Black Diamond / Turner Valley

#44 Dave Gant
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Updated: Feb 28 at 11:00 AM
#45 Dave Kilby
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#46 Steve Buckingham
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#48 Will Voth
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#65 Christina Weir
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#73 Andy Turcotte
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Blackie

#10 Sherry Top
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#11 Brian Flegal
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#12 Jo-Anne Jones
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#13 Deb Ostercamp
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#15 Margaret Lindsay
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Cayley

#07 Meghan McLean
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#61 Lisa French
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#74 John Arruda
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Heritage Heights

#14 Rose Zieverink
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#16 Karen Ashton
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#18 Susan Moncrieff
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#22 Brenda Merkley
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#25 Jim Drinnan
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#28 Barb Callister
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#29 Shawna Miller
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#30 Laurie Irving
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#49 Cindy Banks
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#75 Josee Bouchard
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High River

#1 Bent Thomsen
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#17 Carrie Irwin
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#2 Jeff Dicer
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#3 Jenny Malin
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#5 Candace Bergen
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#601 Kathy McCaughan
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#602 Merle Fairfield
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#603 Shirley Bishop
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#66 Lorraine Clark
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#81 Heather Coonfer
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#9 Margaret Hooper
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Longview

#62 Maureen Parker
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#63 Terry Brown
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#64 Peggy Hickey
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#65 Christina Weir
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Millarville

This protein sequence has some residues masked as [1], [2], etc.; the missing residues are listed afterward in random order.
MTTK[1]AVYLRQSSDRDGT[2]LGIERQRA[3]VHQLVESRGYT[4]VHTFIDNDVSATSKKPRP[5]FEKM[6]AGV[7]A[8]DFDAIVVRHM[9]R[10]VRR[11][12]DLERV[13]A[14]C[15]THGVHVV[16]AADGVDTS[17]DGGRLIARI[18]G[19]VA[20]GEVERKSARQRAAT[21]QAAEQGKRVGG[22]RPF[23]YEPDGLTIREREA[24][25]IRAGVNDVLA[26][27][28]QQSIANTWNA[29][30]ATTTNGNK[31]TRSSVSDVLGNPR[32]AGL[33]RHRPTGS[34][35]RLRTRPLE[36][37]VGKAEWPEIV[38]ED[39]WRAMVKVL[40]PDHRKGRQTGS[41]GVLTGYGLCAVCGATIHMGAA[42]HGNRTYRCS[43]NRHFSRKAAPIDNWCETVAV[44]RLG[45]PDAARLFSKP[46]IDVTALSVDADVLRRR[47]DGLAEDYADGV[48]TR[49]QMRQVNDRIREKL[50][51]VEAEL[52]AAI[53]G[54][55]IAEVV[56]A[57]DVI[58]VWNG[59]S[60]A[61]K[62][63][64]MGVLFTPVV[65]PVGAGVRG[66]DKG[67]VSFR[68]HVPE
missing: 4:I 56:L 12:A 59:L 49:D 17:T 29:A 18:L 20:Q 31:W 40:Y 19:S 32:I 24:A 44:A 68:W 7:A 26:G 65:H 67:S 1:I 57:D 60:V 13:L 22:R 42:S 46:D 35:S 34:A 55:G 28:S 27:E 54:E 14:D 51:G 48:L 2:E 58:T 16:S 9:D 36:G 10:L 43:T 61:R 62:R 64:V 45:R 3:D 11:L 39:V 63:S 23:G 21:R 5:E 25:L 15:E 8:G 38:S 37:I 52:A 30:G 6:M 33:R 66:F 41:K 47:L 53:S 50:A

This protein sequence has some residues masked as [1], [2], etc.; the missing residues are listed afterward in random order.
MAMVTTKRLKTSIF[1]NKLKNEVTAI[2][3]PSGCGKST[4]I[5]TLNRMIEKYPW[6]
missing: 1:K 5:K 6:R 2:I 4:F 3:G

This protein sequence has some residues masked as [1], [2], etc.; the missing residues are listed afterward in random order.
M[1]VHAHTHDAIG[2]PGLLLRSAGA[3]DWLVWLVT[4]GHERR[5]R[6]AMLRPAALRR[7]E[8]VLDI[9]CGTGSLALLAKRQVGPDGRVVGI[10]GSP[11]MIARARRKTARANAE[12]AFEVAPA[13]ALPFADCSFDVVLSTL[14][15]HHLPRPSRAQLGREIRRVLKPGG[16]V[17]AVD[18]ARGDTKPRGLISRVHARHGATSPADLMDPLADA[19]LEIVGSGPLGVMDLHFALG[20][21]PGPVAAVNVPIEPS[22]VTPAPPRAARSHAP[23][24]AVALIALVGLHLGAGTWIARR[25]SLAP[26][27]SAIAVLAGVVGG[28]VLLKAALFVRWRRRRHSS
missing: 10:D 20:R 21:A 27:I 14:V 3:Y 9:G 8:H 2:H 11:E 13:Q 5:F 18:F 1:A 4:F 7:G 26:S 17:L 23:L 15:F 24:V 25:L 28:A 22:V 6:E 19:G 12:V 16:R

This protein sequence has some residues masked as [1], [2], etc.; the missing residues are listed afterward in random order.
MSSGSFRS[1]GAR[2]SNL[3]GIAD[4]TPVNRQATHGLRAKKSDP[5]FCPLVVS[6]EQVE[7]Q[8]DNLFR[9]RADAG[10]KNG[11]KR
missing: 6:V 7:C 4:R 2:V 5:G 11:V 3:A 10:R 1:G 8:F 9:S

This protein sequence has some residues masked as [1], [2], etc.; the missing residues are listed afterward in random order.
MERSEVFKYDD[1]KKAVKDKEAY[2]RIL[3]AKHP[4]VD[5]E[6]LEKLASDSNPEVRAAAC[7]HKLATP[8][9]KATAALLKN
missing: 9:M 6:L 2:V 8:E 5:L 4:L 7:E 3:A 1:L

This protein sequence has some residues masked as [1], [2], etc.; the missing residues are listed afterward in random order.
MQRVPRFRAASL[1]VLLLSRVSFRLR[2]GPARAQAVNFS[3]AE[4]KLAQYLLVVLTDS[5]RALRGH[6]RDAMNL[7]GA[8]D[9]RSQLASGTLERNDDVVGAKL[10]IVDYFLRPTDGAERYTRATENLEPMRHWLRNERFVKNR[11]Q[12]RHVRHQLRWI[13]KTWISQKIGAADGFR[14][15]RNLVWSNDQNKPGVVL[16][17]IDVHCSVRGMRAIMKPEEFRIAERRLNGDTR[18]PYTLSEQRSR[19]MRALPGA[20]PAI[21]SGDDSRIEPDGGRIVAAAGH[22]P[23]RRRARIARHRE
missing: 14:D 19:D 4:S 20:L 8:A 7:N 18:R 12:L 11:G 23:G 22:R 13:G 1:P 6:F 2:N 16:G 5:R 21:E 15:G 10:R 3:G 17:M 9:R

#37 Gerald Pfeil
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#38 Wendy Arkes
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#40 Lisa Willis
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#42 Liska Sorge
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#43 Marian Barkley
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#51 Colin Brown
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Okotoks

#19 Susan Malin
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#20 Shelly Bourassa
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#21 Brian Mutschler
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#23 Joanne Adams
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#26 Christine Geers
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#31 Brittany Schur
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#33 Suzanne Swienink
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#35 Arlene Howard
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#53 Jill Oliver
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#60 Velma Warring
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#70 Shelley van den Bos
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#77 Lisa Mitchell
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#79 Kathryn Girard
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#80 Heather Molyneux
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#801 Cheryl McMillan
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#802 Svetlana Koroleva
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#803 Missy McDonald
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#804 Bonnie Paget
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#805 Trent Prestie
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#806 Kerry Sill
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807 Claude Giguere
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Red Deer Lake

#50 Teresa Deacon